Once their patient was admitted, doctors were by his bedside regularly and nurses were present non-stop, on “special watch,” taking notes on every occurrence in a way that made clear Navy brass knew not just how sick the senator was but how controversial. “Patient was looking up at me and all of a sudden threw up his hands. I took them in mine, and I noticed his eyes rolled back and his face and shoulders were getting very flush. He started to gag and I then noticed patient going into what seemed like a Grand [Mal] Seizure,” a nurse wrote the morning of April 29. “At first very hard jerks all over and then completely all over came to a calm, complete calm. I [immediately] got on the bed and began artificial respiration, patient started to breathe again.” Four hours later McCarthy had another seizure and “there was difficulty in getting tongue blade in mouth.”
That evening, after further convulsions, Joe “bit his tongue. He then began body tremors involving his arms, head, & the muscles of his chest, & abdomen & his legs.” He was hallucinating, soiling his bedclothes, venting a pneumonia-like rattle from his chest, and excreting blood-red urine.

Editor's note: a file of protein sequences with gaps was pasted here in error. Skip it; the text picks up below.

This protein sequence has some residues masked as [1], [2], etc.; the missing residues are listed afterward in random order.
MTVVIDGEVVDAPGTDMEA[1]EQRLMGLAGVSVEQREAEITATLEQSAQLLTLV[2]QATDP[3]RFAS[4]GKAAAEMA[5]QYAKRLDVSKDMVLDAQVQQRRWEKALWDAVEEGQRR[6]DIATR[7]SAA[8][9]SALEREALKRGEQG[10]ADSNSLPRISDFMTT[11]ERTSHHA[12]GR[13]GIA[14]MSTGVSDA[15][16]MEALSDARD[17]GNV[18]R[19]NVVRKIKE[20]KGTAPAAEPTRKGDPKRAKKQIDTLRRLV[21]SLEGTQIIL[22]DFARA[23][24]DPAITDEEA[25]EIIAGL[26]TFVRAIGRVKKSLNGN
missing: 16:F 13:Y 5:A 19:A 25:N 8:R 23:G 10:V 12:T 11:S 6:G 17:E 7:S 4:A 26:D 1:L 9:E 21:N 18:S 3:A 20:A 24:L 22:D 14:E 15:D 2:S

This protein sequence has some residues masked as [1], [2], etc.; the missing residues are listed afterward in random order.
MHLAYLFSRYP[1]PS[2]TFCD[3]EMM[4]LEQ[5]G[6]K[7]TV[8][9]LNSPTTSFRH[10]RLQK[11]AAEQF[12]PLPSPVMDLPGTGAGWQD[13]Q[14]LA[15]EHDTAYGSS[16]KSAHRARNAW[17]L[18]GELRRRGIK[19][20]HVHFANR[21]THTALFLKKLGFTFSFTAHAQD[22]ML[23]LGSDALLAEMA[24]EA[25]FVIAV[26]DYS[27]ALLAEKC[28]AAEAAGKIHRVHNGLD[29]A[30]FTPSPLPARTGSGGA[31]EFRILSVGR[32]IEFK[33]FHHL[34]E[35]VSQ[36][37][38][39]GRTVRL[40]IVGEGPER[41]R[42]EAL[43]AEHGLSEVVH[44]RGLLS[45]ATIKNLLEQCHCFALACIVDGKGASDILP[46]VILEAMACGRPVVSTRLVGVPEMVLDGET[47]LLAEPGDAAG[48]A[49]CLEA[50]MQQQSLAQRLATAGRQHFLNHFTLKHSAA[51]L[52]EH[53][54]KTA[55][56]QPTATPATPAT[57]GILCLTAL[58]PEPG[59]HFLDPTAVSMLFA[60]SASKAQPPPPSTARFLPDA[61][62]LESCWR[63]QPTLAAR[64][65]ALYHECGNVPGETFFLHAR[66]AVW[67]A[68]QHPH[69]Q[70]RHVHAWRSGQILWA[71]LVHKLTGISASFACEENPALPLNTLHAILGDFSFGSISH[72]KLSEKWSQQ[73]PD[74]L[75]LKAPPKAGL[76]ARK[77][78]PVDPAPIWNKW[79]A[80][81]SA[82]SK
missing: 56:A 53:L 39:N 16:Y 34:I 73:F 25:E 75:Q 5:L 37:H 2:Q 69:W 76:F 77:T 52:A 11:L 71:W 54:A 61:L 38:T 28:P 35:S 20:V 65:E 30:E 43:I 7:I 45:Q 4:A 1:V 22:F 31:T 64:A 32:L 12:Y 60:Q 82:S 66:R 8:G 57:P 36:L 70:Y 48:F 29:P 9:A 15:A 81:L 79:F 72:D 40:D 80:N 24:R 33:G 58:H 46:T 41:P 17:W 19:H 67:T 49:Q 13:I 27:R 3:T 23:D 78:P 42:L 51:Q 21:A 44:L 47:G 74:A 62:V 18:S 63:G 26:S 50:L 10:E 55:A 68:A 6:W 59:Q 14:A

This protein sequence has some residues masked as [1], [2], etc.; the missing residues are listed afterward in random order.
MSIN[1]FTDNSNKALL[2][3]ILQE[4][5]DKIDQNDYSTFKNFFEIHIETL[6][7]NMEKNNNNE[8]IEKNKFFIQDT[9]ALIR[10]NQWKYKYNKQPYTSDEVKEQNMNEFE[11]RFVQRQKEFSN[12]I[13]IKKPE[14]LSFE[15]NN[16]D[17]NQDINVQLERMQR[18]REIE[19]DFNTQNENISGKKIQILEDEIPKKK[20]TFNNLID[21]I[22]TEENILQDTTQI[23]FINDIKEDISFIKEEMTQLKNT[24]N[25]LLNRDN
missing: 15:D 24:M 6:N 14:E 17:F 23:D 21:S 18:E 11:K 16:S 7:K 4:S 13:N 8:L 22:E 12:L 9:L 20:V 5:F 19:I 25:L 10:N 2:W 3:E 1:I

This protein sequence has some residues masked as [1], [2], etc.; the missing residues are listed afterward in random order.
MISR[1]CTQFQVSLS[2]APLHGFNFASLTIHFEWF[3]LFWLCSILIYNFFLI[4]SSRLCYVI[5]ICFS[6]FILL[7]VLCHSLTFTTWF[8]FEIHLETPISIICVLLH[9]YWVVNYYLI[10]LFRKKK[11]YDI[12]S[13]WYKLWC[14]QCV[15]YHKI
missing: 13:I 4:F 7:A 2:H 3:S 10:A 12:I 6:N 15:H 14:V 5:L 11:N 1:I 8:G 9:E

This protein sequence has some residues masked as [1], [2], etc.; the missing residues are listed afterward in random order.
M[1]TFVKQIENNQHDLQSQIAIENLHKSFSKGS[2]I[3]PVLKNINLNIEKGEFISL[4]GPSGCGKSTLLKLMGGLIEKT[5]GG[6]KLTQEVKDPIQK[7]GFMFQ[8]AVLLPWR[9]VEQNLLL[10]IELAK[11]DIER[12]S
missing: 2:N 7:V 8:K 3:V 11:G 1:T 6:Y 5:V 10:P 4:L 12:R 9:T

Nurses tried to decipher his muttering. “I want to go home… [I] haven’t had a drink in two or three weeks…only a few beers.”
Later, he seemed to be making a “speech” where he “keeps addressing ‘Mr. President.’” He talked about “going to work, his duties to investigate.” What caregivers could make out most clearly was when he “stated he had a new baby and it was his life.”
The watch continued as Joe restlessly picked at his oxygen tent, then clapped his hands and began laughing. He waved his arms overhead “as if to ward off attackers, mumbling incoherently, ‘Get away, get away.’” On day five, he “seemed very hot to the touch.” His temperature registered 106 degrees, then an even more alarming 110. “Packed in ice chips,” his nurse recorded at 4 p.m. “Nasal oxygen started. Color ashen.” A Catholic priest delivered last rites. At 5:45 p.m., three doctors worked in tandem to administer artificial respiration. The nurse’s last entry was at 6:02 p.m. that Thursday, May 2, 1957: “Respiration ceased. Pronounced by Dr. Kenny.”